First, McArdle warns Blue Dog Democrats that they might lose their seats if they pass health insurance reform.
There's been talk of delaying either the certification or the seating, but while this is possible, I don't think the Democrats dare do this (nor do I know that they want to commit a fairly outrageous breach of the electoral process). Moreover, it may be moot: apparently, the Senate precedent is that Kirk loses his ability to vote the day of the special election.
Of course, the Senate could violate its own precedent. But you can be damn sure the Republicans would turn it into a circus akin to Bush v. Gore, and the political cost would be appalling; I'm not sure it's too much to say that any Blue Dog who voted for such a procedural shift would probably lose their seat come fall. I'm sure it's a price that Pelosi is willing to pay--but I'm not sure the Blue Dogs are.
[yip yip yip]
The problem with Brown's election is not just that it would the Democrats of a seat in the Senate. It's that it would send a chill down the spine of every Democrat who is not sitting in an ultra-safe, ultra-liberal seat.
McArdle has said several times (after making especially stupid political predictions) that she's no expert in politics, yet she seems to be able to both predict elections and read the minds of people she knows little about. But soon she is declaring Coakley is in "free-fall," and wondering if she should have bet against her.
And even if I thought those numbers were about right, it might make sense as a way to hedge my net psychic wealth. If Scott Brown wins, I'm happy--and if Martha Coakley wins, at least I get $50 or so to drown my sorrows.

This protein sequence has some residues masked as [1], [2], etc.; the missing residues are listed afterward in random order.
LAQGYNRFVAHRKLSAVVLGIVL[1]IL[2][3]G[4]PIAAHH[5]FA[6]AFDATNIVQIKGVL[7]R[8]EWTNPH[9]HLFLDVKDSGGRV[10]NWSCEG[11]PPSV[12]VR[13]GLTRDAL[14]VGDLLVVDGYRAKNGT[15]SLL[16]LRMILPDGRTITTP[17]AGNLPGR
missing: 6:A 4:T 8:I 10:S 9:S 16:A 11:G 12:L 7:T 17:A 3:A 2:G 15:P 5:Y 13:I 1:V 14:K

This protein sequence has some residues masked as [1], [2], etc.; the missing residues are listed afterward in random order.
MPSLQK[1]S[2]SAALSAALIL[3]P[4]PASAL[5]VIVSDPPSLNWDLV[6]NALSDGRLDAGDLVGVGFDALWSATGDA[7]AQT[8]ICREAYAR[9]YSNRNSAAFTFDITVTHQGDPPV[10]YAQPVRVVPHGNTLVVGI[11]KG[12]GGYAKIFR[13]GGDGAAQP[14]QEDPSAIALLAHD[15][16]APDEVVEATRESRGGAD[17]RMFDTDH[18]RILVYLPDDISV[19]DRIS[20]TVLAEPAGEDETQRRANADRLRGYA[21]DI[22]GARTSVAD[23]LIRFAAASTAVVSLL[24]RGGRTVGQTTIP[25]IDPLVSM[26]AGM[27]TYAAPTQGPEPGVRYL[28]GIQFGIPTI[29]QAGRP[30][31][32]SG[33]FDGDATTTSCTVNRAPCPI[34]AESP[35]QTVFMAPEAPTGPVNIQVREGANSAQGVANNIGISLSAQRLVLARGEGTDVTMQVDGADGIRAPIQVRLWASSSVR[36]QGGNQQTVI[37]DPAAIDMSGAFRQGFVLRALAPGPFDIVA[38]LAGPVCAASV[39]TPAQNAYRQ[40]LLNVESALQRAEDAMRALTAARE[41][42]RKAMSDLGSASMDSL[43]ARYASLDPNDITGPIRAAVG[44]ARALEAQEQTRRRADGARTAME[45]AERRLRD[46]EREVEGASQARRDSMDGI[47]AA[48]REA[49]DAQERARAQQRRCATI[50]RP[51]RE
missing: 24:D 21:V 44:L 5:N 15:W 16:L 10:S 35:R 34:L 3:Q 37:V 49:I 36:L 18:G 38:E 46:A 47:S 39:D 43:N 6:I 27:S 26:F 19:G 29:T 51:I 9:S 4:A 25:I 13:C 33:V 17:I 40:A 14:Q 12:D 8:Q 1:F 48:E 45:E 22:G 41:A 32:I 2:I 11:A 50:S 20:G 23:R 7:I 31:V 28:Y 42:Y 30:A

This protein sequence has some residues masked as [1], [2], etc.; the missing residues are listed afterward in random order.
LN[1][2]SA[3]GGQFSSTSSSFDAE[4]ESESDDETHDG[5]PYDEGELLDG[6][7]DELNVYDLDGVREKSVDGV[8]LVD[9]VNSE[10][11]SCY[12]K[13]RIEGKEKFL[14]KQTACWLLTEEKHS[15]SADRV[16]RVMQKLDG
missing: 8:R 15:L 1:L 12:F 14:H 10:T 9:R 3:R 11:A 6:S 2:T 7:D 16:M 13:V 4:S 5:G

I'm a great believer in hedging emotional risks. Betting against an outcome you really want is an excellent way to manage downside disappointment. But in the case of the whole future of our nation's health care policy, I can't quite bring myself to do it. Some risks are better off unhedged.
Only McArdle would think of shorting her own happiness. I hate to think of the odds she's assigned P. Suderman, considering his tragic lack of a trust fund.
Because she has decided that the nation does not want to get the health services they are already paying for, McArdle next advises Democrats to throw in the towel on reforming health insurance. Sunk costs fallacy leads to looking like a doofus when you can't get legislation passed that nobody wants and then you commit suicide. I gather that's bad for Democrats.
Of course, one could say that the political argument [for health care reform] is cold and inhuman, and that's not how politicians should be making this decision. Perhaps so.
In my mind, she is filing her nails while saying this.
In fact, McArdle says, Democratic politicians should be terrified.
Hell, If I were Blanche Lincoln, anyone in the leadership who wanted to get me to the floor for a health care vote would have to pry me out of the darkened room where they'd find me huddled in the corner, rocking back and forth and crying. Maybe Cohn's right and the thing's too far gone to save, so you might as well vote for it anyway. But that's not exactly soothing, is it?
Not exactly sturdy, pioneer stock, is she? I hope to heaven she never ran for class president. Children can be so cruel.
Speaking of cruel, McArdle works herself up into an unpleasant froth in her next post. It's unusually shrill for McArdle because it's personal. I hardly know where to start quoting--it's hysteria and self-justification from one end to the other.
Hold your breath. We're going in.
In 2004, the day after George Bush was re-elected, New York was a sullen place. At lunch, I sat next to one of my favorite New York liberals in brooding silence for a while, and then her sadness and rage suddenly erupted.
"I just didn't realize," she said, "that America hated me."